Thirty years ago when I was in college many of my friends opted out of college and went straight into the workforce. Looking back now, most of them were able to find well-paying jobs, enabling them to build a secure future for themselves and their families. But today with just a high school diploma such a successful outcome is much less likely. Clearly, education commands much more of a premium in the workplace than it used to, and all the hunkering down and waiting it out won't change that. Another linear pattern is the continuing replacement of labor with capital; and few industries exemplify this better than farming. Continuing advances in agricultural technology has in effect squeezed the majority of labor out of farming over the past 60 years. These are linear trends that are simply are not going to turn around.

So why do I bring up this concept now? Well I just returned from the Minnesota State Capitol where legislators are trying their hardest to grapple with a rapidly ballooning budget deficit that could reach $7 billion (unfortunately the February forecast had not been released at the time of this writing). And to be honest, all I heard were the same recycled remarks and strategies from 2003; the last time Minnesota faced a significant budget deficit.

In 2003 legislators made significant cuts to our state's education system (both K-12 and higher education); made cuts to aid our local cities and towns; and to our nonprofit sector. That, along accounting shifts; payment delays; the use of one-time dollars such as the state's tobacco endowment; and raising some money through increased "fees" made the budget appear balanced. But in fact the plan was simply: push the problem further out; hope that the economy comes around in a few years and voila - all is well again. But what didn't happen was that legislators never had that serious discussion and debate about how we Minnesotans collect our tax dollars and spend our revenue. They never addressed the question, "So how do we make sure this doesn't happen again?" So in a world of what goes around, comes around; here we are again a few years later grappling with the same challenges and hearing the same solutions: spending cuts; accounting shifts; use of one-time dollars; etc...etc...etc...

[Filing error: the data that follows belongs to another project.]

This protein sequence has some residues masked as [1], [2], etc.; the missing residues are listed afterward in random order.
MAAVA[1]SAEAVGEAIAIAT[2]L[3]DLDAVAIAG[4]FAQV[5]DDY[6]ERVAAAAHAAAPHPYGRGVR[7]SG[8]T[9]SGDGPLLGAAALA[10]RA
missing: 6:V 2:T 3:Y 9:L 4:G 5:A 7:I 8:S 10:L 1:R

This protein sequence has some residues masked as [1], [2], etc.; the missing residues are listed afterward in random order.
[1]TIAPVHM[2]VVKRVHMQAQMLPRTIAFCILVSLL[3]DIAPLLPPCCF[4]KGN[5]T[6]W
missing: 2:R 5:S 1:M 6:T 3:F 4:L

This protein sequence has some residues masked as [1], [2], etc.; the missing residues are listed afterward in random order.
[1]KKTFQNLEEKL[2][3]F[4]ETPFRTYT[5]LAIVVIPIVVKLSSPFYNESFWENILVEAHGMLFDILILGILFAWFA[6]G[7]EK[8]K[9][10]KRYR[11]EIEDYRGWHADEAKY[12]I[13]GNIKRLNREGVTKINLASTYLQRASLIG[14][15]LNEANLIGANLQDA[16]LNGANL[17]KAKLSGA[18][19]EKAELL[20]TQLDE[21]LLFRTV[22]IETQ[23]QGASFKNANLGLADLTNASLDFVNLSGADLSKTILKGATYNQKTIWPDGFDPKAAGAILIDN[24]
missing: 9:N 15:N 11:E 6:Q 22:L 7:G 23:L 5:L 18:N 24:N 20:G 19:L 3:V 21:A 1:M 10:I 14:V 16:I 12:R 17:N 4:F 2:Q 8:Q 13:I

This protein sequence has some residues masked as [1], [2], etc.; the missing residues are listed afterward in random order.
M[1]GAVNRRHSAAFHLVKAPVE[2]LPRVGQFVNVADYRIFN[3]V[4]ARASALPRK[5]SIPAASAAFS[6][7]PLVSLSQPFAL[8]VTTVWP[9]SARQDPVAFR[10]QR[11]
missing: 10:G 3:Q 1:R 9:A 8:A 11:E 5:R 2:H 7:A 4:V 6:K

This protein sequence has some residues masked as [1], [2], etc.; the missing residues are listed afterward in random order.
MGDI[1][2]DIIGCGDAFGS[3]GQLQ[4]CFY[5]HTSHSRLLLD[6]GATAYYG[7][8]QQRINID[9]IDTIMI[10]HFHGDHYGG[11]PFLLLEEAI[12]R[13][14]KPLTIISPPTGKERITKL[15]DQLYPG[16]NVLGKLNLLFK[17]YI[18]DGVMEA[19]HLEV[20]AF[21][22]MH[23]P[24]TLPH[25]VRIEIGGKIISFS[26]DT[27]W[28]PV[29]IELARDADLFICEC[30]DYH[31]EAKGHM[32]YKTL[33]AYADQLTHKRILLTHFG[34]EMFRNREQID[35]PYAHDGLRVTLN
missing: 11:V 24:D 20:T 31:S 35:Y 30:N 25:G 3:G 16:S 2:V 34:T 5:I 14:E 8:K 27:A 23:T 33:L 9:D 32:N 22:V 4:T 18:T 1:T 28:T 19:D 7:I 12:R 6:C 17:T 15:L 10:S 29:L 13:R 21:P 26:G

So here's an idea: recognize that our Minnesota economy has changed and these changes have an impact on how Minnesota can and should raise its revenue and how we should effectively spend it. Simply put, the missing ingredient in 2003 was our inability to enact any meaningful tax and expenditure reforms. Yes ... we can't cut our way out of this deficit, nor can we tax our way out. But if we again fail to implement serious tax and expenditure reforms this time around we will certainly continue to revisit this issue time and time again.

Geller is professor & head of the Arts, Humanities & Social Sciences at the University of Minnesota, Crookston. He also serves as the director of the federally-funded EDA Center at UMC. He can be reached at

This document was prepared by the University of Minnesota, Crookston under award number 06-66-05709 from the Economic Development Administration, U.S. Department of Commerce. The statements, findings, conclusions, and recommendations are those of the author(s) and do not necessarily reflect the views of the Economic Development Administration or the U.S. Department of Commerce.